I abhore the machine. What interests me are the players, but not necessarily their minds or personalities - because very few of them are interesting - but rather their pure effectiveness and the way I can analyze it through 'scouting' (developing an ability to dissect their game thoroughly, while anticipating and being aware of the rise and fall fo their abilities). These things are the only pure aspects to the game for me - they are anthropology; not exact science but close. It's fieldwork. I can assess one player's grand slam victory against another's. I can assess one player's adjustment to a fast surface from a slow surface or vice versa.

The Grand Slam is essentially none of this. It's a nice story that is fit within a box and wrapped up with a bow. The box is closed in - it has sides and a top with a bottom. It is not ambiguous. The Grand Slam is similarly so - it is entirely comperehensible and not open to interpretation. It begins at an arbitrary date (set by a non-playing entity) and ends at a specified date as well. The story lies in between and it is probably a good story, but the barries indicate to me that the boxing-in of the story exists because it is commodified. The story is packed and sold to the general public in such a way that it can be comprehensible and non-ambiguous.

What is much more ambiguious in a player's greatness is playing incredible tennis and falling a few sets short of winning a grand slam. Great tennis - maybe even the greatest tennis ever. But the stars didn't align, as some dreamers would say. But it is still great tennis. But it can't be commodified. Can't sell a book about this. Can't put together a DVD set. The public needs absolutes. Martina Navratilova wins six majors in a row - holds all four at the same time twice, but doesn't really win the grand slam itself as scripted by the powers that be. Incredible accomplishment, but can you commodify it? No. You can't - it doesn't flow.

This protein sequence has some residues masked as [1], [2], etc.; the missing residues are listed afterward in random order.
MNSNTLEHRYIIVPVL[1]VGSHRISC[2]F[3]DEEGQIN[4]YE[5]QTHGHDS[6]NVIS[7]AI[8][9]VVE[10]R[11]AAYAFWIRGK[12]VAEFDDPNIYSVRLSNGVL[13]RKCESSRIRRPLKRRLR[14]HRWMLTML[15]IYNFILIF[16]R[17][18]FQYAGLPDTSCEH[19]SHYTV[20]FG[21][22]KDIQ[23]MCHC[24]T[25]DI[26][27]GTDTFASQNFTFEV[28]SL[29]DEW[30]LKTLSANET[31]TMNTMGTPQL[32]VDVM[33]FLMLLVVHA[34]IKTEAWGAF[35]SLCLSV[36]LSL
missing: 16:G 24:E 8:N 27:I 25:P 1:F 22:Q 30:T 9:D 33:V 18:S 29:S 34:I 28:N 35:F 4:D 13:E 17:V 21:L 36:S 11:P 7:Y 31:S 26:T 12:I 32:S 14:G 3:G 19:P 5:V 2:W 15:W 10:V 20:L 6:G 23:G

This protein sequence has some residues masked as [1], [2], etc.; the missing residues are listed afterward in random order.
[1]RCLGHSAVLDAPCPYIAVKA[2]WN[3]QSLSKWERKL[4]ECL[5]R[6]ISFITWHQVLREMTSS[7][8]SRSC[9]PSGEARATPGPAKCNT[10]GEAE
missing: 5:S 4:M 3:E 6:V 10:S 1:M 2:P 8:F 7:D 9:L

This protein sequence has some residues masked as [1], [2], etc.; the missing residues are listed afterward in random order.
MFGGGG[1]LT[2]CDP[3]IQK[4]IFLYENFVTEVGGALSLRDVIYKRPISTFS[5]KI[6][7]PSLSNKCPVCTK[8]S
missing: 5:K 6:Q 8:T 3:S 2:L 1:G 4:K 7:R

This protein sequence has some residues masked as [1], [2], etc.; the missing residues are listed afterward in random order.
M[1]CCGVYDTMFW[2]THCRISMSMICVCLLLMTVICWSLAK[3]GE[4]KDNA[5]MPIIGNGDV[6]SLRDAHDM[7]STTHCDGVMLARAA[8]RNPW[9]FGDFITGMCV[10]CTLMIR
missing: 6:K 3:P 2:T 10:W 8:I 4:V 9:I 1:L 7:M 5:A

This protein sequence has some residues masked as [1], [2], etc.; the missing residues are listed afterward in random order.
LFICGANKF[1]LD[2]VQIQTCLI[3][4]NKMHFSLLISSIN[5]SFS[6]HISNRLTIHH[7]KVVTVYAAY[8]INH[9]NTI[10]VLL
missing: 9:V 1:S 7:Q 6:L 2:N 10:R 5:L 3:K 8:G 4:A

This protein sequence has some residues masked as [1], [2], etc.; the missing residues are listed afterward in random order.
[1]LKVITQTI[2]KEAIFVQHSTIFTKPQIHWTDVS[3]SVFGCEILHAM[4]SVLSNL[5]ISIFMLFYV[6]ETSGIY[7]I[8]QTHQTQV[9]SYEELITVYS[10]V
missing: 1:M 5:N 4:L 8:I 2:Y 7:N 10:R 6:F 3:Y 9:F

Capitalists can commodify. The producers and media will do their thing and many will listen to that stuff. But there is only one thing that makes sense to me - I can analyze a particular performance and deem it worthy of excellence regardless of the approval of the Gods from above. I can deduce if I want to that a player performed better in defeat than another did in victory. I can do that if my observations indicate this. The arbitrariness of the Grand Slam does the opposite - it establishes the grounds for me; the schema and then asks me to fill in the blanks. I refuse. I do not have to acknowledge the Grand Slam. I can make my own grounds. As long as I have my own wit.

chaognosis
06-18-2007, 10:04 AM
The arbitrariness of the Grand Slam does the opposite - it establishes the grounds for me; the schema and then asks me to fill in the blanks. I refuse. I do not have to acknowledge the Grand Slam. I can make my own grounds. As long as I have my own wit.

Yes, you can certainly make your own grounds. As I said, I respect your individualistic approach to sport. You must then resign yourself, however, to living in your own little world, while tennis moves on without you, and history continues to be written according to the beloved schema you've chosen to reject.

P.S. We all need a little romanticism in life - it's not only for the young.

chaognosis
06-18-2007, 10:45 AM